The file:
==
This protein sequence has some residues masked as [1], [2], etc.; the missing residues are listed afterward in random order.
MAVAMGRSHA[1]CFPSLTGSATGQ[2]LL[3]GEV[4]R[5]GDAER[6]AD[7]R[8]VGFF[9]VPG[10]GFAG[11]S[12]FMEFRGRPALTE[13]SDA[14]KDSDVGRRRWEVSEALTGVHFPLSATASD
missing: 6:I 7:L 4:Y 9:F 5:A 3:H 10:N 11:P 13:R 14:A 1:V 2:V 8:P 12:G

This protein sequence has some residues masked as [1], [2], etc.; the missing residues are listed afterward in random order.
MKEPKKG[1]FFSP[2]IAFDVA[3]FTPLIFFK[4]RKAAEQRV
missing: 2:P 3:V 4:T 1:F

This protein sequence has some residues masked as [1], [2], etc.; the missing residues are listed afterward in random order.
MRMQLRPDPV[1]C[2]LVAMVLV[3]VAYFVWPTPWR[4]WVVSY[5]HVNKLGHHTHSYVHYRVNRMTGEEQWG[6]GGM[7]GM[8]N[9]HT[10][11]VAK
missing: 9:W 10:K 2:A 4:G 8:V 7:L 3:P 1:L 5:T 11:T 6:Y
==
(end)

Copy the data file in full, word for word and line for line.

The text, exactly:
This protein sequence has some residues masked as [1], [2], etc.; the missing residues are listed afterward in random order.
MAVAMGRSHA[1]CFPSLTGSATGQ[2]LL[3]GEV[4]R[5]GDAER[6]AD[7]R[8]VGFF[9]VPG[10]GFAG[11]S[12]FMEFRGRPALTE[13]SDA[14]KDSDVGRRRWEVSEALTGVHFPLSATASD
missing: 6:I 7:L 4:Y 9:F 5:A 3:H 10:N 11:P 13:R 14:A 1:V 2:V 8:P 12:G

This protein sequence has some residues masked as [1], [2], etc.; the missing residues are listed afterward in random order.
MKEPKKG[1]FFSP[2]IAFDVA[3]FTPLIFFK[4]RKAAEQRV
missing: 2:P 3:V 4:T 1:F

This protein sequence has some residues masked as [1], [2], etc.; the missing residues are listed afterward in random order.
MRMQLRPDPV[1]C[2]LVAMVLV[3]VAYFVWPTPWR[4]WVVSY[5]HVNKLGHHTHSYVHYRVNRMTGEEQWG[6]GGM[7]GM[8]N[9]HT[10][11]VAK
missing: 9:W 10:K 2:A 4:G 8:V 7:L 3:P 1:L 5:T 11:T 6:Y